By Claire Standen
Good parents are gentle, loving and kind. I know that before I had kids of my own, I assumed it was that simple. You want to be a good parent? Just be gentle, be loving and be kind. But I know from my work with parents (and from my own experience) that it is not that easy. Many gentle parenting models are based on the assumption that it is, and this leaves parents struggling with the huge gap between how they want to show up for their kids and how they actually show up.
So what’s going on? Underneath our conscious efforts and intentions is a deeper layer of thoughts and feelings that drive our behaviour, and these are informed by how we were raised and by everything else that’s happened to us along the way. This is our subconscious, and until you work with it to overcome any past traumas, it will run the show. It’s not even just ‘trauma’ that lives there, but also just a whole heap of ideas about how the World should be. So, when you snap and say something really mean, when you feel the urge to be violent or when you reach total overwhelm and just can’t be gentle anymore… there’s some work to be done. The truth is, parenting will stretch your nervous system to the edges of it’s tolerance (and sometimes, far beyond!).
I don’t want to leave you feeling you’re doomed to be a snappy and reactive parent forever, because you’re absolutely not. There are three tips I have to get you started.
Firstly, we need to shed the shame we often feel around our parenting. Shame keeps things hidden and secret, so my suggestion is that you find someone you feel comfortable with and talk to them about how things really are for you. This may be a friend, a supportive family member, or you may want to hire a professional. You’ll be making an investment in your kids whenever you invest in yourself in this way.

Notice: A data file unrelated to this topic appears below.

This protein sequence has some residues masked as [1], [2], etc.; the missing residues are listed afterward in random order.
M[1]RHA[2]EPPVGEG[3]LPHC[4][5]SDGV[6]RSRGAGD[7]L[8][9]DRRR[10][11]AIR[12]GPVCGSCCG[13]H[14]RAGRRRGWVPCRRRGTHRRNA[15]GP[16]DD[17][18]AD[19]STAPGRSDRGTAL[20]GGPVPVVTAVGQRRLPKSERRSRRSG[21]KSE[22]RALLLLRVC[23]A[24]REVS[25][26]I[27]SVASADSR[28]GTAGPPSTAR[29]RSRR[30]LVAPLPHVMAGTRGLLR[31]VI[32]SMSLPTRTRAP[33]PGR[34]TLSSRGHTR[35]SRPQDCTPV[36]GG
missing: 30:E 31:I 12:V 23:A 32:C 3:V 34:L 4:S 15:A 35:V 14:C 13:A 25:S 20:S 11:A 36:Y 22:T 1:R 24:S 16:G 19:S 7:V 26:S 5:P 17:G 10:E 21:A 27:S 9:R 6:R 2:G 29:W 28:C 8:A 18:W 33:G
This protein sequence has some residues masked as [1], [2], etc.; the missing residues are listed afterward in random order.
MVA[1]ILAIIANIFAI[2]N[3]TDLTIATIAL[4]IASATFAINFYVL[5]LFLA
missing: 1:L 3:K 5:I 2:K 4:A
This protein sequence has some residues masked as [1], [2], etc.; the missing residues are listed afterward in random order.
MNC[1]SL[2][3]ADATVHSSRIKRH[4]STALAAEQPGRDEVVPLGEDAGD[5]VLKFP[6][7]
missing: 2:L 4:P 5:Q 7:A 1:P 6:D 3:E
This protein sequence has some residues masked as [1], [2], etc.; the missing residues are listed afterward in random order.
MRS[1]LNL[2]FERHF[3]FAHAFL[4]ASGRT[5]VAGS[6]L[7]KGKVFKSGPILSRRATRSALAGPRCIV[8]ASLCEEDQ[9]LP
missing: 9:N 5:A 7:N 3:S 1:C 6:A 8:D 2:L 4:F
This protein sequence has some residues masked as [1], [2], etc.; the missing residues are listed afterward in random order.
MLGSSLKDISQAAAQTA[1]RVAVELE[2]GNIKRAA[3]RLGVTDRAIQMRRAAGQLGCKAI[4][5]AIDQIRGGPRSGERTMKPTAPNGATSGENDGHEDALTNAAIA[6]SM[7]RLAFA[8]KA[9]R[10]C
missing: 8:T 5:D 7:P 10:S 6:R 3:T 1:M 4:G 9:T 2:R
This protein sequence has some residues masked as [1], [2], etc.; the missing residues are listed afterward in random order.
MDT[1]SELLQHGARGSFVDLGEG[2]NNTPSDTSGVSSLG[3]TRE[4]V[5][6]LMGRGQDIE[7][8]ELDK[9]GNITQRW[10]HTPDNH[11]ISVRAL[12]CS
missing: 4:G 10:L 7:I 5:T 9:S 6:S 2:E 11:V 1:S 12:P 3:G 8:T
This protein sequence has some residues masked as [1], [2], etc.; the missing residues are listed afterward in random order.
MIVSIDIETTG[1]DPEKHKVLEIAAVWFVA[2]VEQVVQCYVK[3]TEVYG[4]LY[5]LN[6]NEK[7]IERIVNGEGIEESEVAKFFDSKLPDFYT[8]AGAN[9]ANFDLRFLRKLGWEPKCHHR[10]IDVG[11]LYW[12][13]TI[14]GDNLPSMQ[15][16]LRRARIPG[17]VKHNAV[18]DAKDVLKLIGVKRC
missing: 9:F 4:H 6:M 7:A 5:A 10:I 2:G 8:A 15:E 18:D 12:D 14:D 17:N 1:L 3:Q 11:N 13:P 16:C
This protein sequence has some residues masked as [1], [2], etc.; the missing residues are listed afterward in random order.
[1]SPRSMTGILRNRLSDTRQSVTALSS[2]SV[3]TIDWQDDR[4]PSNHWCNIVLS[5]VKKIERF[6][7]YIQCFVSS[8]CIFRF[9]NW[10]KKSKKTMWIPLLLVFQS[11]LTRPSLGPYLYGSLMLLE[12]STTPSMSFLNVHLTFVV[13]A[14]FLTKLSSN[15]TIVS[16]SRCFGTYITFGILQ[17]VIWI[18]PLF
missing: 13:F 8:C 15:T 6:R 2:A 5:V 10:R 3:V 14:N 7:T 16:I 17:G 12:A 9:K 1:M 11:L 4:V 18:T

Secondly, commit to really feeling your feelings. Even if you can’t do this in the moment, working with your emotions is the only way to start to shift your experience. A therapist who works in an embodied way or a somatic coach can help you with this.
Third, we need to radically change the expectations we place on our kids. Children will not always be happy, calm and compliant. They are actually total masters at processing their emotions, and if you look at it this way, you stand to learn a lot from your kids. When they totally lose the plot and do a full-body meltdown, they are clearing out their emotional body and releasing stress from their nervous system.
Your job isn’t to get them calm as quickly as possible, it’s to hold space for them while they feel everything. When we change this paradigm, we release our kids to be kids, and remove the expectation for them to display nervous system regulation that they literally don’t have the neurological wiring to ‘do’. You don’t need to be a ‘gentle’ parent, you need to be an emotionallyintelligent parent.
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